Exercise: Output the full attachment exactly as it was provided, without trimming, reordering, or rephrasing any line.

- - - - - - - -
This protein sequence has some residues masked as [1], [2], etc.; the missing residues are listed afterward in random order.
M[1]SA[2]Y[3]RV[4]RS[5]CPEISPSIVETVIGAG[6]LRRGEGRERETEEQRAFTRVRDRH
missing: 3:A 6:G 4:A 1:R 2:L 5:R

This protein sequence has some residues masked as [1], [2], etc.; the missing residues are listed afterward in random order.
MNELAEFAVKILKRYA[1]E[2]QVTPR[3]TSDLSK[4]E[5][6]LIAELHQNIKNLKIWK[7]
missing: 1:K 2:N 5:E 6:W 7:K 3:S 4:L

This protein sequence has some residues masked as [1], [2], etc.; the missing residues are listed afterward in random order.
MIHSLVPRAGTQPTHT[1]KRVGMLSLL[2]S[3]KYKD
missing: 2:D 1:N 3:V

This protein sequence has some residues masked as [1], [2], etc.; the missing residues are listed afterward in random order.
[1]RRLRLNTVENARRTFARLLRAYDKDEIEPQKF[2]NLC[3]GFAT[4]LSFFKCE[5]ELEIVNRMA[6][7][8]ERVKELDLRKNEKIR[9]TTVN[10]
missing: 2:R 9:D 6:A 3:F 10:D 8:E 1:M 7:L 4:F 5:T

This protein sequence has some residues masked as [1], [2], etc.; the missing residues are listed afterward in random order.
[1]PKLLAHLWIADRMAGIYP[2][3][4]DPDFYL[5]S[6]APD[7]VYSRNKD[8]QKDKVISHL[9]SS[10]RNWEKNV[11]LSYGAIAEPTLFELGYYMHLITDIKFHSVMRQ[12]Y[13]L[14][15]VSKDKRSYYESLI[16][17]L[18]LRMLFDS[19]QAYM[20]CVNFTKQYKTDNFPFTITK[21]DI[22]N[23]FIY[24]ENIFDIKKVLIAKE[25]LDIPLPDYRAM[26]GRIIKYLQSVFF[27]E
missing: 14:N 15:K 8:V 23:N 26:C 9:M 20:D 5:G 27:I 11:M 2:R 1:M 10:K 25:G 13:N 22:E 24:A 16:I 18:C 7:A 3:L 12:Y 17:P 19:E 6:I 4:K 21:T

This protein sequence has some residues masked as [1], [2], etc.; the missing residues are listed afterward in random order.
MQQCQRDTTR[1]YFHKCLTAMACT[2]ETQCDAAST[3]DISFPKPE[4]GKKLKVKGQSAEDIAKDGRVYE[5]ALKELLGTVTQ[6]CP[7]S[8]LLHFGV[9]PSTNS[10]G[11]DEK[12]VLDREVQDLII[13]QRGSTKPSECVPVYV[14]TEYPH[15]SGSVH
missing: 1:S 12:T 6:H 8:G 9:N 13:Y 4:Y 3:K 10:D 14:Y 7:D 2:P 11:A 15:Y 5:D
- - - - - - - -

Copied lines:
This protein sequence has some residues masked as [1], [2], etc.; the missing residues are listed afterward in random order.
M[1]SA[2]Y[3]RV[4]RS[5]CPEISPSIVETVIGAG[6]LRRGEGRERETEEQRAFTRVRDRH
missing: 3:A 6:G 4:A 1:R 2:L 5:R

This protein sequence has some residues masked as [1], [2], etc.; the missing residues are listed afterward in random order.
MNELAEFAVKILKRYA[1]E[2]QVTPR[3]TSDLSK[4]E[5][6]LIAELHQNIKNLKIWK[7]
missing: 1:K 2:N 5:E 6:W 7:K 3:S 4:L

This protein sequence has some residues masked as [1], [2], etc.; the missing residues are listed afterward in random order.
MIHSLVPRAGTQPTHT[1]KRVGMLSLL[2]S[3]KYKD
missing: 2:D 1:N 3:V

This protein sequence has some residues masked as [1], [2], etc.; the missing residues are listed afterward in random order.
[1]RRLRLNTVENARRTFARLLRAYDKDEIEPQKF[2]NLC[3]GFAT[4]LSFFKCE[5]ELEIVNRMA[6][7][8]ERVKELDLRKNEKIR[9]TTVN[10]
missing: 2:R 9:D 6:A 3:F 10:D 8:E 1:M 7:L 4:F 5:T

This protein sequence has some residues masked as [1], [2], etc.; the missing residues are listed afterward in random order.
[1]PKLLAHLWIADRMAGIYP[2][3][4]DPDFYL[5]S[6]APD[7]VYSRNKD[8]QKDKVISHL[9]SS[10]RNWEKNV[11]LSYGAIAEPTLFELGYYMHLITDIKFHSVMRQ[12]Y[13]L[14][15]VSKDKRSYYESLI[16][17]L[18]LRMLFDS[19]QAYM[20]CVNFTKQYKTDNFPFTITK[21]DI[22]N[23]FIY[24]ENIFDIKKVLIAKE[25]LDIPLPDYRAM[26]GRIIKYLQSVFF[27]E
missing: 14:N 15:K 8:V 23:N 26:C 9:M 20:D 5:G 27:I 11:M 2:R 1:M 10:K 25:G 13:N 22:E 24:A 16:I 18:C 7:A 3:L 12:Y 17:P 19:E 6:I 4:K 21:T

This protein sequence has some residues masked as [1], [2], etc.; the missing residues are listed afterward in random order.
MQQCQRDTTR[1]YFHKCLTAMACT[2]ETQCDAAST[3]DISFPKPE[4]GKKLKVKGQSAEDIAKDGRVYE[5]ALKELLGTVTQ[6]CP[7]S[8]LLHFGV[9]PSTNS[10]G[11]DEK[12]VLDREVQDLII[13]QRGSTKPSECVPVYV[14]TEYPH[15]SGSVH
missing: 1:S 12:T 6:H 8:G 9:N 13:Y 4:Y 3:K 10:D 14:Y 7:D 2:P 11:A 15:Y 5:D